Inflation occurs when the price of something goes up, and the purchasing power of your money goes down. For example, if inflation goes up, your grocery bill will increase for the exact same amount of groceries.
When inflation rises, your purchasing power decreases.
To keep prices from rising too quickly, Central Banks aim for an average long-term inflation rate of 2%. If inflation grows too fast, the cost of goods and services can quickly outpace what customers can afford.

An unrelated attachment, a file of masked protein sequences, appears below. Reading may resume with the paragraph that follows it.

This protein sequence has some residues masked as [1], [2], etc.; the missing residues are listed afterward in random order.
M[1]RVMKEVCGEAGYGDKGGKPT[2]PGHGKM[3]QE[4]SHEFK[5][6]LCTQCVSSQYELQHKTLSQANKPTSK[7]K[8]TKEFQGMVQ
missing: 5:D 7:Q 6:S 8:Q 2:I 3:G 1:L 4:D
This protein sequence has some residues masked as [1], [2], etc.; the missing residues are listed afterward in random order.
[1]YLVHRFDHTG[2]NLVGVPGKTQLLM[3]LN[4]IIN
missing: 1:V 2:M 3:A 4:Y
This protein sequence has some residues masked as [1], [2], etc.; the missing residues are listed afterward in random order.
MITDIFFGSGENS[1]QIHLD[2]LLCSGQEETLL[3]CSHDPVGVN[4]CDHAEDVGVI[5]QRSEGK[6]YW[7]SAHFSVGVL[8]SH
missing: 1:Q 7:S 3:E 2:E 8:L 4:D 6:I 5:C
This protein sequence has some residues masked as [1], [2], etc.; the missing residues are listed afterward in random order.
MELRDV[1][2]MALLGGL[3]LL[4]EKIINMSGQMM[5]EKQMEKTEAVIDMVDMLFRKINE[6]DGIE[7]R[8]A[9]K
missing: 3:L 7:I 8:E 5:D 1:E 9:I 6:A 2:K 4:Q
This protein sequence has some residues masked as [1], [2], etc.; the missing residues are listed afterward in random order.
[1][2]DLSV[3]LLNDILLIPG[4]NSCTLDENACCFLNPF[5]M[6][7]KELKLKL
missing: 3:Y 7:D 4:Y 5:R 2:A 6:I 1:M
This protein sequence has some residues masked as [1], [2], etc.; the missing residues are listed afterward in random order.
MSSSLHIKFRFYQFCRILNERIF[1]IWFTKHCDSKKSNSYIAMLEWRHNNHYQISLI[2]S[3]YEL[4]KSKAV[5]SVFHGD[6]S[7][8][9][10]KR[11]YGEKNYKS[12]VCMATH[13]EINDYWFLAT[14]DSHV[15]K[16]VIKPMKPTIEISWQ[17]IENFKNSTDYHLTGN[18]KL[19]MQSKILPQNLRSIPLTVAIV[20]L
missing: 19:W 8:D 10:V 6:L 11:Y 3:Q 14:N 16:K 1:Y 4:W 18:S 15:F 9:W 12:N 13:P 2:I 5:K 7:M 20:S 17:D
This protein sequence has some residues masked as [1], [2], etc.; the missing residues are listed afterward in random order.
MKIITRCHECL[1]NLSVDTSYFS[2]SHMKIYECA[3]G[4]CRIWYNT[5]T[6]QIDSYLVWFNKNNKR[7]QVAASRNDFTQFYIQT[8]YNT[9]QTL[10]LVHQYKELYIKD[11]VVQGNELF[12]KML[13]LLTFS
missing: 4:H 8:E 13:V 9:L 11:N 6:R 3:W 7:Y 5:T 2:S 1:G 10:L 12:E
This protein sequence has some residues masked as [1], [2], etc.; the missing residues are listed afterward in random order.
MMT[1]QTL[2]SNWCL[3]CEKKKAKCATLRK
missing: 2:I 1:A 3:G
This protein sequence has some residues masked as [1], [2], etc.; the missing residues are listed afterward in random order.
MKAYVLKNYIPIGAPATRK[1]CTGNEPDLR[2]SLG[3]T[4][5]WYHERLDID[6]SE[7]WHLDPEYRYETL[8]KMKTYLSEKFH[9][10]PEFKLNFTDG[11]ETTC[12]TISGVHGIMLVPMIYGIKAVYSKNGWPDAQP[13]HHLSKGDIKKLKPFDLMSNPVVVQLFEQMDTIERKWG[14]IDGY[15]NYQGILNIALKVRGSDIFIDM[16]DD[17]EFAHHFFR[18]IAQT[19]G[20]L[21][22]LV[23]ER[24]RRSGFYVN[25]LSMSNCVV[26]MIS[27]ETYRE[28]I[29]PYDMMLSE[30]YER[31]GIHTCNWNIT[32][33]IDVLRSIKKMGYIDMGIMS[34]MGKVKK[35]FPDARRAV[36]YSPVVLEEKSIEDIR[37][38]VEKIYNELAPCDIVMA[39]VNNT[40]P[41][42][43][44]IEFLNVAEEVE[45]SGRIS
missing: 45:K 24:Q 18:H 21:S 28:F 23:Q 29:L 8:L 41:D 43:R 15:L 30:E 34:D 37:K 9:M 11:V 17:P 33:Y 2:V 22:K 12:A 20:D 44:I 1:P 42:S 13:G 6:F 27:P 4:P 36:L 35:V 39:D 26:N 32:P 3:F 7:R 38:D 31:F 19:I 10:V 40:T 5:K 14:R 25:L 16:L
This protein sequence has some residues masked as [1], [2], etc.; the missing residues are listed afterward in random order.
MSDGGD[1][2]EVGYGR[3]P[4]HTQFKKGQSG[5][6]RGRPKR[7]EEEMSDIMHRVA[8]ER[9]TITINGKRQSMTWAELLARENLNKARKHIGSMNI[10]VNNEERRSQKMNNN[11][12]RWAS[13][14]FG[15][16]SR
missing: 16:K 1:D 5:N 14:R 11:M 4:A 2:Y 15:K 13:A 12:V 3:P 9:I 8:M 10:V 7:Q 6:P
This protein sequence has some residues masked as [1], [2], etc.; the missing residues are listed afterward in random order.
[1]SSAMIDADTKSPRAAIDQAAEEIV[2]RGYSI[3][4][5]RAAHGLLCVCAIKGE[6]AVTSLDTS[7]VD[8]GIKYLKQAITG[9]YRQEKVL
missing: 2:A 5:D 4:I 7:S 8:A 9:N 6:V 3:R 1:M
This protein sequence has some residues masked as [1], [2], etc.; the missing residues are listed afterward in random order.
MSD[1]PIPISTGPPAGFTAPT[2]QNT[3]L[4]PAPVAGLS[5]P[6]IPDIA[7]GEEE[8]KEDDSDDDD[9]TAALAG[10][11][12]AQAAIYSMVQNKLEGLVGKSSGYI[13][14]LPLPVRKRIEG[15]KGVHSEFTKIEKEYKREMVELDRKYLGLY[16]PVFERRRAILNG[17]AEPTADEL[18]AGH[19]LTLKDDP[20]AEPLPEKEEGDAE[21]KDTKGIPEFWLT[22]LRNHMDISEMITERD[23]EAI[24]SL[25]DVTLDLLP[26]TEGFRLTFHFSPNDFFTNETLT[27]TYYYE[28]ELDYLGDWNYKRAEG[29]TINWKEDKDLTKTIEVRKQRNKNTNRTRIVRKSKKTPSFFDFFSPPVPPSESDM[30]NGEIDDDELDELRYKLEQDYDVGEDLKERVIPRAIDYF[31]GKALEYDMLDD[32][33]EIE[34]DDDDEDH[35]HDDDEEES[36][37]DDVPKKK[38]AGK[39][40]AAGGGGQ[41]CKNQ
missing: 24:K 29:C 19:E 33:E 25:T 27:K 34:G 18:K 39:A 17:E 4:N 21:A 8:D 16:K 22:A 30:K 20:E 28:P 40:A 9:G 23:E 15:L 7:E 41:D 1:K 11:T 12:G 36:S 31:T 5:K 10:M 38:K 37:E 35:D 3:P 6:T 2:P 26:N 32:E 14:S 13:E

Deflation can also be bad for the economy, it can stall growth as consumers ang onto their dollars and wait for prices to fall even lower.
The inflation rate can be measured by the Consumer Price Index (CPI). The CPI measures the price of a basket of goods and services that we all need, such as food, housing and healthcare. The CPI, published every month, is one of several key economic indicators experts use to judge the health of the economy.
Should you be worried about inflation? Let’s take a closer look.